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I said I'd say something about Paul McAuley's new novel "The Quiet War" when I'd finished it. This is Paul M's return to hard SF/space operatics, after a series of near future SF thrillers and even one non-SF crime novel, and it's also the first novel length work set in the same universe as his Quiet War stories, which have been appearing in various places over the last decade or so. I liked the stories and liked this novel a lot - it's very much my cup of tea, in that, while the book in no way conforms to a rigid genre template, it nonetheless sits well in the company of a number of SF novels that I hold in particular regard, including Kim Stanley Robinson's Icehenge and The Memory of Whiteness, Michael Swanwick's Vacuum Flowers, Bruce Sterling's Schismatrix, and several other books that one might loosely call "tour of the solar system" books. The key thing here is that these books have the colour and sweep of epic, galaxy-spanning space opera, but the frame is much more restricted - we're in the solar system as we know it, and there's little or no travel beyond the outer planets. A lot of 70s SF operated within superficially the same parameters, but ended up being rather grey and bleak - they'd drained out the colour, but hadn't put much back to replace it. It was all boringly sterile lunar colonies, Mars bases, O'Neill colonies, people in silver jumpsuits and so forth - rendered with all the dreary lifelessness of a black and white artist's impression.
By contrast, the "tour of the solar system" books that I mentioned above restored much of the colour by the simple trick of making humanity weirder. Instead of technocrats and colonists, we got variegated factions, none more so than in Sterling's fabulous Shaper-Mechanist sequence. We got our eyeball kicks not from space princesses and swordfights on the decks of battle cruisers, but from pondering the way the environment would force people to change and adapt, often in unsettling ways.
There was another factor, too, which was these new works took on board the latest data from space missions. It was perhaps no coincidence that the results from Voyager - those gorgeous close-ups of Saturn, Jupiter and their entourages of moons and rings - got writers thinking, their imaginations fired off in ways that had never happened before when all they had was grainy black and white photographs of distant smudges.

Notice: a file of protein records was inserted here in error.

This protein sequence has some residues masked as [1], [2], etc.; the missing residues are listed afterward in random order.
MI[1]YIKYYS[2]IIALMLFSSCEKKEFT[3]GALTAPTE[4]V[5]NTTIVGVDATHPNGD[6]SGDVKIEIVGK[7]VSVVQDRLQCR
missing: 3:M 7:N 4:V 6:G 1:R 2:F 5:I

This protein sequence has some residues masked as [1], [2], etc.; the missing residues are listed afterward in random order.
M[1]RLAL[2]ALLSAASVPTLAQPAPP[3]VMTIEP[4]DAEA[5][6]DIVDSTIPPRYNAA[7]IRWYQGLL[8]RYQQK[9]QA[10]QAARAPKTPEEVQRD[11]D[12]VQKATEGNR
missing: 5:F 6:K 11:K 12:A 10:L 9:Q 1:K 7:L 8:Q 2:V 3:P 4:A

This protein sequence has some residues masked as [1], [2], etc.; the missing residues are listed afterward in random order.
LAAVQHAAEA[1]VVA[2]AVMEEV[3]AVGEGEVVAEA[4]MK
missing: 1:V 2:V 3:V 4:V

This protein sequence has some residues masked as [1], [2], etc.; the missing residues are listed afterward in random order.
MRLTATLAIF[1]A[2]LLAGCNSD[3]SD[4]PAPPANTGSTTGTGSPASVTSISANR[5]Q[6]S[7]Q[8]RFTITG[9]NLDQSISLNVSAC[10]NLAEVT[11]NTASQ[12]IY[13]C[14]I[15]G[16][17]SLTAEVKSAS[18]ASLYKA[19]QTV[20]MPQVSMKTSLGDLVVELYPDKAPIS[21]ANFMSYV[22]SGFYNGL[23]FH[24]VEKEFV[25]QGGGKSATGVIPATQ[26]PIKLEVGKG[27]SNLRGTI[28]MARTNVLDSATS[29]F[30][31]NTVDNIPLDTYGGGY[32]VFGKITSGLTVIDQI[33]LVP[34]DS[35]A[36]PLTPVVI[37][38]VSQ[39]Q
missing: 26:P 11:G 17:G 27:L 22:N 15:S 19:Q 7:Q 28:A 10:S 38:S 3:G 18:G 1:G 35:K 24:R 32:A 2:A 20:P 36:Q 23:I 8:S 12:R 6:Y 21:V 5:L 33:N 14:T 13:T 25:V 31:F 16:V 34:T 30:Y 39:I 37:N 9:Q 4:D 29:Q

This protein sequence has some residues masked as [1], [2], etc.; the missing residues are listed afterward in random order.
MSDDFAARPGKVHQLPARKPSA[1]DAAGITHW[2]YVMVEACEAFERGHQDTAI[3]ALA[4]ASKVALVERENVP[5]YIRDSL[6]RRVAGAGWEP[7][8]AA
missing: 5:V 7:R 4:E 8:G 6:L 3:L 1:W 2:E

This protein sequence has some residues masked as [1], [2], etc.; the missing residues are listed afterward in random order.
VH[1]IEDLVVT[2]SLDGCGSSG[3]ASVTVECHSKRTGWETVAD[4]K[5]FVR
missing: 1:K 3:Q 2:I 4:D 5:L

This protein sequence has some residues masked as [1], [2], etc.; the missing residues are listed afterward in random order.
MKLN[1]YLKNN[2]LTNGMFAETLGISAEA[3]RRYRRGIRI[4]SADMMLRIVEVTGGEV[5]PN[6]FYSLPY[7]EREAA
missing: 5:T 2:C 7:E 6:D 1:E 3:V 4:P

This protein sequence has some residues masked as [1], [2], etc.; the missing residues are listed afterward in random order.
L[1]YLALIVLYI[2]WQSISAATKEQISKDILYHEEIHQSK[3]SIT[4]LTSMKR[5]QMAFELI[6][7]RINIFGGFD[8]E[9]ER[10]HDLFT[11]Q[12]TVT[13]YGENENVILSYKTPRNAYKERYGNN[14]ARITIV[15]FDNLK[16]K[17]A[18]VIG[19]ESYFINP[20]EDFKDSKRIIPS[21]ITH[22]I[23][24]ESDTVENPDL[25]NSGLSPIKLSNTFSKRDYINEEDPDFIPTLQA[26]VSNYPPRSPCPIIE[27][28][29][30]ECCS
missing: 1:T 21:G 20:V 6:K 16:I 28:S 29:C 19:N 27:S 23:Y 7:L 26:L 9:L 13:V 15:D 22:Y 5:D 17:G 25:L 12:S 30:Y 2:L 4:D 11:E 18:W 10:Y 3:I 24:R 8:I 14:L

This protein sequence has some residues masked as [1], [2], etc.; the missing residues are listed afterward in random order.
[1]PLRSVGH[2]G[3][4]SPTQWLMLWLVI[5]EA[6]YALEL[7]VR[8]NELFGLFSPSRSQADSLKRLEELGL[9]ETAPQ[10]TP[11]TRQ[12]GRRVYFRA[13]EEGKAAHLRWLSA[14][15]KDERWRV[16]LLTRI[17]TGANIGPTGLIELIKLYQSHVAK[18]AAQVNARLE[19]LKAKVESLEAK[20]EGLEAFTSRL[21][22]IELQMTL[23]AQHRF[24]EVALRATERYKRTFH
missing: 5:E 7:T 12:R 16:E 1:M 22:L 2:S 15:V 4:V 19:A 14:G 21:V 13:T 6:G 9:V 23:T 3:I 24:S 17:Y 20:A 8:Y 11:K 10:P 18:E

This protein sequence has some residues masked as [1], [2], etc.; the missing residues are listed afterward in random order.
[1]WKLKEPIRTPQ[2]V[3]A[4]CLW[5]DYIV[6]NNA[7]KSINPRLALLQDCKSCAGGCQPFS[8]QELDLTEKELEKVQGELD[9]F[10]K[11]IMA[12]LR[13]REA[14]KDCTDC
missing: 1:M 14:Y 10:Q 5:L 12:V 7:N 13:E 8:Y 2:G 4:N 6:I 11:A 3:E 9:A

THE QUIET WAR belongs to this tradition, but it's also clearly a work of the early twenty first century, rather than the eighties or nineties. The landcapes and environments depicted are based on cutting-edge data, or cutting-edge speculation. There's little here that feels second-hand or derivative. The biology - heavily foregrounded, as you might expect - always feels believable and real. The worlds impress as gritty and lived in, underpinned by decades of plausible backstory. The character politics chime with some of the recent history we've lived through - this is a book about the road to war, and how that unstoppable machine crushes the best of intentions. It's a kaleidoscopic novel, told through multiple viewpoints, and while there are clearly heroes and villains, it's no one-dimensional melodrama. Macy Minnot is a really good, believable heroine.
What I especially liked - and I haven't seen commented on too much elsewhere - is the stuff Paul M didn't put into this book. There's no rampant nanotech. There's no transcendant AI. There are no mind uploads. Travel around the solar system still takes a long time; there's no magic, super-efficient spacedrive. Since we know Paul M can do the super-science stuff, these omissions are clearly deliberate, and refreshingly so. It's a sober blast of fresh air after so much recent hard SF that has seemed to take the coming Singularity as a god-given certainty. THE QUIET WAR suggests that things might play out on a much slower timescale; that the future will seem strange in some respects but rather familiar in others.
Paul M also doesn't shy from showing us what Earth looks like - and again, there's a sense of restraint, a cool disavowal of such standard future-Earth tropes as domed cities, space elevators and flying cars. The Earth we're shown, while radically different from a political standpoint, (dominated by Greater Brazil, although this doesn't place the book in the "Greater Brazil" universe of his first few novels) still looks recognisably derived from our own. There are still aircraft, helicopters, limousines and motorcycles.
What's best of all is that the story continues in the next volume. THE QUIET WAR is complete unto itself, it ends on a pause, a time to draw breath, but it's not the end of the larger story.